Ottawa ends program reuniting Syrian refugees with relatives in Canada
January 12, 2017
By Michelle Zilio, Globe and Mail |
The federal government has quietly cancelled a program that matched private Canadian sponsors with Syrian refugees abroad who have relatives in Canada because of low sponsor turnout.
The Syrian Family Links Initiative was discontinued on Dec. 31. While families in Canada had registered more than 8,000 people for the program, only 36 private sponsors applied, for a total of 127 refugees.
“Given the ongoing crisis in Syria, the response by Syrian families in Canada to Family Links has been overwhelming, with 8,025 Syrian refugee family members being registered for sponsorship. Unfortunately, the number of refugees registered far exceeded the number of sponsors available,” read Immigration, Refugees and Citizenship Canada’s website.
“As a result, the Syrian Family Links Initiative will be discontinued on December 31, 2016, due to the low turn-out of sponsors.”
The immigration department said many private sponsors already knew Syrian refugees in Canada with displaced family members overseas, and therefore few of them used Family Links. However, some people involved in refugee sponsorship said the program was not promoted enough.
The government does not track how many Syrian refugees sponsored through Family Links have arrived in Canada,. Nearly 40,000 Syrian refugees had landed in Canada as of Jan. 2 – 21,751 government assisted, 13,997 privately sponsored and 3,923 through a blended program of private and government sponsorship.
The Family Links project was launched in January, 2016, in an effort to reunite Syrian refugees in Canada with family members displaced by the civil war overseas. The federal government partnered with Catholic Crosscultural Services (CCS), which put Canadian sponsors in contact with Syrian refugees in Canada. The sponsors and family members then agreed to sponsorship terms, with the private sponsor usually providing 12 months of resettlement support.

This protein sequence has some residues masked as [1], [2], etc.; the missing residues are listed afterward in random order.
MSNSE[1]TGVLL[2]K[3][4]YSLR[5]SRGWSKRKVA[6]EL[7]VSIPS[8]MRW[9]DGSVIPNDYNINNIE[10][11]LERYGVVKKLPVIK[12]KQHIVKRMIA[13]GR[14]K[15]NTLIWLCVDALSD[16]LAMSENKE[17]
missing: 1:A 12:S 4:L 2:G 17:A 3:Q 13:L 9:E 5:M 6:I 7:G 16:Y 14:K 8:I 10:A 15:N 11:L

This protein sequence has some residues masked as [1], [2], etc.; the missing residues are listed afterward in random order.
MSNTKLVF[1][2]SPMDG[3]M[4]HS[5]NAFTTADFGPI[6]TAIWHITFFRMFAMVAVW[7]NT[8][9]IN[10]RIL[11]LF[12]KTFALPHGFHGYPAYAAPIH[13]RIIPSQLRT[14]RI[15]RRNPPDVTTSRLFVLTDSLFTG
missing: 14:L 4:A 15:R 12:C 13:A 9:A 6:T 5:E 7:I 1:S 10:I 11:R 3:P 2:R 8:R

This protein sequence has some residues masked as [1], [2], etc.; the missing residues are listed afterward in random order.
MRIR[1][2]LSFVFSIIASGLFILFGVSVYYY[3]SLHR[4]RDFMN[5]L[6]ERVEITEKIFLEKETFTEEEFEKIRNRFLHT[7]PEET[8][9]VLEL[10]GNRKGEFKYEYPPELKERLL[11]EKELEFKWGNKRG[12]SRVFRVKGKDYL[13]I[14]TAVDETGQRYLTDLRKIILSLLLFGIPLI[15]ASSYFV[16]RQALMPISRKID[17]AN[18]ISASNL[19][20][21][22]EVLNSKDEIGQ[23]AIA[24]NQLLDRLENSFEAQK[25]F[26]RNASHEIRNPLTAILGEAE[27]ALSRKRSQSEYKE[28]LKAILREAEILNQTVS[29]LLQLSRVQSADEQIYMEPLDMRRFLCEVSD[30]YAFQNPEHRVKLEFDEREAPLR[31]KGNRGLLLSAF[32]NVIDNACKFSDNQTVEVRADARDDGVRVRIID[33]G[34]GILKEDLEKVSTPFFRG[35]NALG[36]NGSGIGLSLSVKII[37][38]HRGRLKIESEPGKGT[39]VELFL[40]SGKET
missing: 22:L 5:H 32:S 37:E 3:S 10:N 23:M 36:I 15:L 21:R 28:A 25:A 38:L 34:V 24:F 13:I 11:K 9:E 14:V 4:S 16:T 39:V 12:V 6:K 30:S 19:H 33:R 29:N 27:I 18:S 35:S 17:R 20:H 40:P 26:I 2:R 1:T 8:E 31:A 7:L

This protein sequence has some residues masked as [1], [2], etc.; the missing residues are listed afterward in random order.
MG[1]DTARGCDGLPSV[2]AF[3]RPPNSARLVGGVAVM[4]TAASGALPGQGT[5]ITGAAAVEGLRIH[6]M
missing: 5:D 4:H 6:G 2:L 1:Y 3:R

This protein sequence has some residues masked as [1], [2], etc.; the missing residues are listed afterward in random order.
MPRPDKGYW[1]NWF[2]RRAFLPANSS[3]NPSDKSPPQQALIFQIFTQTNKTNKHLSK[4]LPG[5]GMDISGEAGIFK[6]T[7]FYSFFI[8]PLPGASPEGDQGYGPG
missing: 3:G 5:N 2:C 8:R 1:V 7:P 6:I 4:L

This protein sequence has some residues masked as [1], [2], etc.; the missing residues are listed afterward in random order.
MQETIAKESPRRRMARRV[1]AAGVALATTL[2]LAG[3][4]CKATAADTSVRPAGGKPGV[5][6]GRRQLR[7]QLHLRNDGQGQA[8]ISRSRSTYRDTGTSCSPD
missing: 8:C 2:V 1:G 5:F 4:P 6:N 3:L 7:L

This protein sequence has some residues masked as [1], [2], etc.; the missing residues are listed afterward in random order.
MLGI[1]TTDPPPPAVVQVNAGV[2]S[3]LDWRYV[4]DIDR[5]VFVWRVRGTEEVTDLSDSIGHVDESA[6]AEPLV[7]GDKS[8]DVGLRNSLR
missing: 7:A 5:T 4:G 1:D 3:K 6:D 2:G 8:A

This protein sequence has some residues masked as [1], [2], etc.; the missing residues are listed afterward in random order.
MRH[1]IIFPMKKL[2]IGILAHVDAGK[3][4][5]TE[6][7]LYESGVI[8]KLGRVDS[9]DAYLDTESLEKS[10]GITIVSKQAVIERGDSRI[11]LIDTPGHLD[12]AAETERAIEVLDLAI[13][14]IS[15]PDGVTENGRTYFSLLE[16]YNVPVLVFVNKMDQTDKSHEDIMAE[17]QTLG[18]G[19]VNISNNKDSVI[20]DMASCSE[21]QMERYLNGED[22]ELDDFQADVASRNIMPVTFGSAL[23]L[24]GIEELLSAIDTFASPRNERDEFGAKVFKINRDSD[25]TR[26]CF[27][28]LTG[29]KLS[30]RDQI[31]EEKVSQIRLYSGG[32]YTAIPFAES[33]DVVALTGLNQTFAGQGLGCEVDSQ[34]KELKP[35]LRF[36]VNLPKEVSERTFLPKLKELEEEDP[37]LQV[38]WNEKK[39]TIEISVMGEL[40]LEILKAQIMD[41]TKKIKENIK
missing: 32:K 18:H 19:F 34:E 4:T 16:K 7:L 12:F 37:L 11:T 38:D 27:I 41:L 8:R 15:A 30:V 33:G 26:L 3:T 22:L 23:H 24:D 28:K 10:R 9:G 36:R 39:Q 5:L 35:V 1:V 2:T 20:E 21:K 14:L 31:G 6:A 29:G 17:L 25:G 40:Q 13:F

In May, 2016, the government told the CCS to stop accepting new registrations from Syrians in Canada because the program had significantly more refugees than sponsors. The CCS turned its efforts to matching more sponsors with refugees.
The low sponsor numbers for Family Links is in stark contrast to the overwhelming interest from private sponsors in Canada, who have expressed frustration with the lengthy waits for the arrival of the Syrian families they sponsored. Former immigration minister John McCallum, who recently announced he is leaving politics to become Canada’s ambassador to China, repeatedly acknowledged this problem.
“I’m probably the only immigration minister in the world whose major challenge is not being able to deliver enough refugees quickly enough to satisfy the amazing generosity of Canadian households and Canadian families who want to sponsor them. This is a good problem to have,” Mr. McCallum said in the House of Commons last May.
Becky Puterbough is part of a sponsorship group in Merritt, B.C., that used Family Links to connect with a Syrian family of four in Jordan. The refugees, who have relatives in Kelowna, have not yet arrived. She said her group found the initiative very easy to use, and she wonders why the federal government did not do a better job of advertising it to other eager private sponsors.